The US video game industry is facing potential strike action from voice and performance capture actors, with SAG-AFTRA – the same union currently leading negotiations and strike activity in Hollywood and led by Fran Drescher – approving a vote on a strike for members of its contract with 10 major video game companies to take place this month.
Approval from union members to authorise a strike doesn’t necessarily mean one will happen but it will be an important tool in the union’s ongoing negotiations where it’s seeking the same terms as its Hollywood members – an 11% retroactive wage increase for video game performers, as well as further increases in following years and greater protections from the impending rise in the use of AI.
SAG-AFTRA’s chief negotiator Duncan Crabtree-Ireland has said, “The voice and performance capture artists who bring video game characters to life deserve a contract that reflects the value they bring to the multibillion-dollar gaming industry.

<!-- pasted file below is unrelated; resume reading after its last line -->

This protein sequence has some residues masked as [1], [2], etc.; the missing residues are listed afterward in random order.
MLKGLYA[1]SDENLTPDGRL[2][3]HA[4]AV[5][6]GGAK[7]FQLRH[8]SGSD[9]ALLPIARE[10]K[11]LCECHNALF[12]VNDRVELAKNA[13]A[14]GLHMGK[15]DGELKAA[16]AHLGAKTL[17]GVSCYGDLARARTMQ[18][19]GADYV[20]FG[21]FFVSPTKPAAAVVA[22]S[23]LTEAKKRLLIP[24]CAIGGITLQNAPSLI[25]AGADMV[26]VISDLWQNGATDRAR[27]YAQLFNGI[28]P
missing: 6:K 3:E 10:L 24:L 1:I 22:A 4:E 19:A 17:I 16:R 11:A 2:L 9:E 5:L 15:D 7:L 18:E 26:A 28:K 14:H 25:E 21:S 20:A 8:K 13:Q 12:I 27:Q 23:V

“Voice and performance capture AI are already among the most advanced uses of AI: the threat is here and it is real. Without contractual protections, the employers are asking performers to unknowingly participate in the extinction of their artistry and livelihoods.”
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Audrey Cooling, a spokesperson for the video game companies involved in the talks, told the BBC in a statement that all sides were seeking a “fair contract” reflective of the work done by performers, saying “We are negotiating in good faith and hope to reach a mutually beneficial deal as soon as possible.”
The video game companies involved in the ongoing negotiations with SAG-AFTRA and that could be impacted by strikes if they’re voted to go ahead include Activision Productions, Blindlight, Disney Character Voices, Electronic Arts Productions, Epic Games, Formosa Interactive, Insomniac Games, Take 2 Productions, VoiceWorks Productions and WB Games.